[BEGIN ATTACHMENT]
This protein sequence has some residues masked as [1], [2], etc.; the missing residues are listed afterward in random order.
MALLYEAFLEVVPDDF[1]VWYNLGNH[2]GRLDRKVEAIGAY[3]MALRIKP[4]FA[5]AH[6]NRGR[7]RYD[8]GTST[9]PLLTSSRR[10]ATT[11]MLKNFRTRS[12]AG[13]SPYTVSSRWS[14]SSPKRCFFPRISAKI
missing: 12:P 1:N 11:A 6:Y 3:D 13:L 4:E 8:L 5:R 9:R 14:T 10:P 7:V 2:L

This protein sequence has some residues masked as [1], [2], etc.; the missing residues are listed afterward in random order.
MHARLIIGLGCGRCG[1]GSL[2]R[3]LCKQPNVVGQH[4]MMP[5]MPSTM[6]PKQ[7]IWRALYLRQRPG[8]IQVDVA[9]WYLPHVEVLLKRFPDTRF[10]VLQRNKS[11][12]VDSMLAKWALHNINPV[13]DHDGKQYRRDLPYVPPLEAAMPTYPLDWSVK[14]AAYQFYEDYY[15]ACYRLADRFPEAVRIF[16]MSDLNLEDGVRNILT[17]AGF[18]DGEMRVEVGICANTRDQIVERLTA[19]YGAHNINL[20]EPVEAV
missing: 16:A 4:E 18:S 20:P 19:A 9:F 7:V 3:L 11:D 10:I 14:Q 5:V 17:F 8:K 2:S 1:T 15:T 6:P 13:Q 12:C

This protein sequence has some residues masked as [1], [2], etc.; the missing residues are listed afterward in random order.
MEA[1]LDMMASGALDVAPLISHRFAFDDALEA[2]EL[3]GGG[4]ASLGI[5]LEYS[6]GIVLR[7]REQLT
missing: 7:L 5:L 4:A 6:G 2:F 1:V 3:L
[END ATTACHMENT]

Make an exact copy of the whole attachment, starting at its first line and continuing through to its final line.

This protein sequence has some residues masked as [1], [2], etc.; the missing residues are listed afterward in random order.
MALLYEAFLEVVPDDF[1]VWYNLGNH[2]GRLDRKVEAIGAY[3]MALRIKP[4]FA[5]AH[6]NRGR[7]RYD[8]GTST[9]PLLTSSRR[10]ATT[11]MLKNFRTRS[12]AG[13]SPYTVSSRWS[14]SSPKRCFFPRISAKI
missing: 12:P 1:N 11:A 6:Y 3:D 13:L 4:E 8:L 5:R 9:R 14:T 10:P 7:V 2:L

This protein sequence has some residues masked as [1], [2], etc.; the missing residues are listed afterward in random order.
MHARLIIGLGCGRCG[1]GSL[2]R[3]LCKQPNVVGQH[4]MMP[5]MPSTM[6]PKQ[7]IWRALYLRQRPG[8]IQVDVA[9]WYLPHVEVLLKRFPDTRF[10]VLQRNKS[11][12]VDSMLAKWALHNINPV[13]DHDGKQYRRDLPYVPPLEAAMPTYPLDWSVK[14]AAYQFYEDYY[15]ACYRLADRFPEAVRIF[16]MSDLNLEDGVRNILT[17]AGF[18]DGEMRVEVGICANTRDQIVERLTA[19]YGAHNINL[20]EPVEAV
missing: 16:A 4:E 18:S 20:P 19:A 9:F 7:V 3:L 11:D 10:I 14:Q 5:V 17:F 8:K 2:S 1:T 15:T 6:P 13:Q 12:C

This protein sequence has some residues masked as [1], [2], etc.; the missing residues are listed afterward in random order.
MEA[1]LDMMASGALDVAPLISHRFAFDDALEA[2]EL[3]GGG[4]ASLGI[5]LEYS[6]GIVLR[7]REQLT
missing: 7:L 5:L 4:A 6:G 2:F 1:V 3:L